The 8th August 1918 at 0420hrs saw the start of the Allied 100-day offensive that would end trench warfare and subsequently WW1. It was also the first time the Allied forces used a combined arms approach to warfare by incorporating the use of infantry, artillery, tanks and air power.
In commemoration of the battle, D (Cambridgeshire) Company of 1 Royal Anglian represented the British Army by providing the Guard of Honour and parading alongside representatives from France, Canada and Australia.
The Battle of Amiens was arguably the battle that won the First World War. Between 8 – 11 August 1918, during one of the first major battles involving armoured warfare, the Allies advanced eight miles to seize the initiative on the Western Front in a major British/French/ Canadian/Australian offensive. 75,000 men, 500 tanks and nearly 2,000 planes resulted in 27,000 casualties, including 12,000 prisoners.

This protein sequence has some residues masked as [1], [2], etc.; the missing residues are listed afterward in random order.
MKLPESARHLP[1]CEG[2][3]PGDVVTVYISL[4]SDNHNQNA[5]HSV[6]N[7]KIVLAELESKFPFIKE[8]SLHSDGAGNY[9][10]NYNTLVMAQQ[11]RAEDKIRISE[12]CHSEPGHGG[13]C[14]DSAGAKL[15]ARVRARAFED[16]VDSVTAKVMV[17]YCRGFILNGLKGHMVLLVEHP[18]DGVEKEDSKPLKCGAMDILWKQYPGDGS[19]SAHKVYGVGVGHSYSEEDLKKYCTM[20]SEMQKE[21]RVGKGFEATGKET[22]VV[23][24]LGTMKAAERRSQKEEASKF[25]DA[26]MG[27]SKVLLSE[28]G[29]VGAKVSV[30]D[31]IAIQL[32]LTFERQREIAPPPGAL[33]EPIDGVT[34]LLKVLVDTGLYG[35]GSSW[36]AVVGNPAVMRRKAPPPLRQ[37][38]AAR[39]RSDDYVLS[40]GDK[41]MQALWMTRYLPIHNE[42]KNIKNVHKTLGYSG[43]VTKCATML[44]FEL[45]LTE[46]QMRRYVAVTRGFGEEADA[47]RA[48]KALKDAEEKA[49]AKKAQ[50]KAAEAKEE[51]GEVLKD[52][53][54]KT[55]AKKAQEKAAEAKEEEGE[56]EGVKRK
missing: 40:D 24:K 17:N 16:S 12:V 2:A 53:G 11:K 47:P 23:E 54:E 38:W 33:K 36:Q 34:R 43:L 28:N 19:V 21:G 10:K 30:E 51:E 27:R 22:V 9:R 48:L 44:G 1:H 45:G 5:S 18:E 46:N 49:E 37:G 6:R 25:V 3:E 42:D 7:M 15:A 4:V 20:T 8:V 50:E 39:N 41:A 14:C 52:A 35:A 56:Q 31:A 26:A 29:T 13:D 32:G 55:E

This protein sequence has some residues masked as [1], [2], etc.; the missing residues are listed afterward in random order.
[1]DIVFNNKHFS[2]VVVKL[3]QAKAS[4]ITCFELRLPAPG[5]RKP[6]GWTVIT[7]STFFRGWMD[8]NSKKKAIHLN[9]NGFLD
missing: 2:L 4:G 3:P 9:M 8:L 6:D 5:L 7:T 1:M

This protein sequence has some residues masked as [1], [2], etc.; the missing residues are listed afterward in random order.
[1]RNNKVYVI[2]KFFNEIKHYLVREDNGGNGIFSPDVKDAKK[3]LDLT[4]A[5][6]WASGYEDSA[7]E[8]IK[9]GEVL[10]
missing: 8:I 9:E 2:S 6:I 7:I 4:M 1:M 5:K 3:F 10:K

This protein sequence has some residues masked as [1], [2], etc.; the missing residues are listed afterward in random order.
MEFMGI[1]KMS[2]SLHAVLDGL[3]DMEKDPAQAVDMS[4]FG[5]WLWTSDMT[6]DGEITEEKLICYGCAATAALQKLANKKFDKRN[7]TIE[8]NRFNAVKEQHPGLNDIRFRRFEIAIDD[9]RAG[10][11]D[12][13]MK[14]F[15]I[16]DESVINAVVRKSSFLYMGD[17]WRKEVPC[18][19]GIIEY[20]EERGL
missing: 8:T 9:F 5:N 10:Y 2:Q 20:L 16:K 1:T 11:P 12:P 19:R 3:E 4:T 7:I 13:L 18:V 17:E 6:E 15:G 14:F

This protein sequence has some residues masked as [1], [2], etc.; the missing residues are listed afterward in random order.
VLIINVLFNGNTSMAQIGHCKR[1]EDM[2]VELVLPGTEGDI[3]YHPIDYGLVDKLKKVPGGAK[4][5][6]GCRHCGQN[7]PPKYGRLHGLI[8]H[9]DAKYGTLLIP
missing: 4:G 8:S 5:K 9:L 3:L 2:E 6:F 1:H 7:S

The initiative on the Western Front passed to the Allies, who never relinquished it. It marked the end of trench warfare, and was the beginning of the ‘Hundred Days’ of Allied victories, leading to the German capitulation on 11 November 1918.
The Duke of Cambridge, the Prime Minister, Secretary of State for Defence, Gavin Williamson, Lord Ashton, the Chief of the Defence Staff, General Sir Nicholas Carter attended the commemoration at Amiens Cathedral, where Prince William and Theresa May gave readings at the service, and laid wreaths to remember the fallen.